It seems to me that the proposition that Congressional judgments about the proper scope of surveillance (even surveillance aimed at catching foreign terrorists) prevail over Presidential judgments is hardly a "hard-left" view. If the Foreign Intelligence Surveillance Act prohibits the NSA program (my reading is that it does), the Authorization for the Use of Military Force doesn't implicitly authorize what FISA forbids (and it's at least quite plausible to say that it doesn't implicitly authorize it), and the Congress has the constitutional power to constrain the President this way (and again it's at least quite plausible to say that it has such a power), then the NSA program is illegal. And even if the program is nonetheless valuable for national security, there are perfectly sensible non-hard-left arguments for concluding that the rule of law should trump even national security concerns (especially if one believes, as I do, that the constraints on the program are statutory and can thus be removed, if necessary, simply by getting Congress to change the law).Now, I know Professor Volokh is all lawyerly and stuff, but aren't there also plenty of "perfectly sensible non-hard-left arguments" against the NSA eavesdropping program that don't have anything to do with "the rule of law"?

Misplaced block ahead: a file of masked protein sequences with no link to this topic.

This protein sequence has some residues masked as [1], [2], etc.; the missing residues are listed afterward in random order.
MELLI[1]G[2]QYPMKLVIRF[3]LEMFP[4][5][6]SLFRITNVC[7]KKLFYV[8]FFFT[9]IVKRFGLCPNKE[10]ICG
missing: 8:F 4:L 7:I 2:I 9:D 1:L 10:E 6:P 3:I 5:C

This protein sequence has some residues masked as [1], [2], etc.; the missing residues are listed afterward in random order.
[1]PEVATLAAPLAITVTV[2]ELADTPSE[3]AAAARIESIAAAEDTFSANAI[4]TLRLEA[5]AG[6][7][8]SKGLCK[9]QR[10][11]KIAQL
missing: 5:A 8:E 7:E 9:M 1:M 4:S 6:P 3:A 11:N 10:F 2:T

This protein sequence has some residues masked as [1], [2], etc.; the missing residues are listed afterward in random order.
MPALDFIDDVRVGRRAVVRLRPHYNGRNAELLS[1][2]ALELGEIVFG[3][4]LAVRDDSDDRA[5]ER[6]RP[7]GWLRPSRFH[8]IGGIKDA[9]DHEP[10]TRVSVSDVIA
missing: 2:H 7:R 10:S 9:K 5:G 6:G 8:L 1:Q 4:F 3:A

For instance, one of my objections to the program is that you shouldn't trust the Executive with the power to monitor the correspondence of citizens without at least moderately adversarial oversight by another entity. This is because you can't trust the Executive to autonomously and reliably hold its own actions to the standards that must be met to justify governmental invasion of an individual's privacy. Is this a "hard-left" position? It seems to me that it's actually a very common view, historically. What, exactly, would be a "hard-left" position on this issue?
Moreover, it's not just the case that the privacy argument is an objection in addition to the rule of law argument; one of the purposes of the law is precisely to protect the right to privacy of the individual. The rule of law argument will, in all cases, depend ultimately on additional, less legal, more strictly ethical, arguments about the actual impact of the laws in question. I'm therefore wary of the implication (even if made only by omission) that those other, more normative arguments are necessarily "hard-left".
Really, I think what we're really dealing with is a hard-right question, namely, Should the President be allowed to spy on American citizens without a warrant?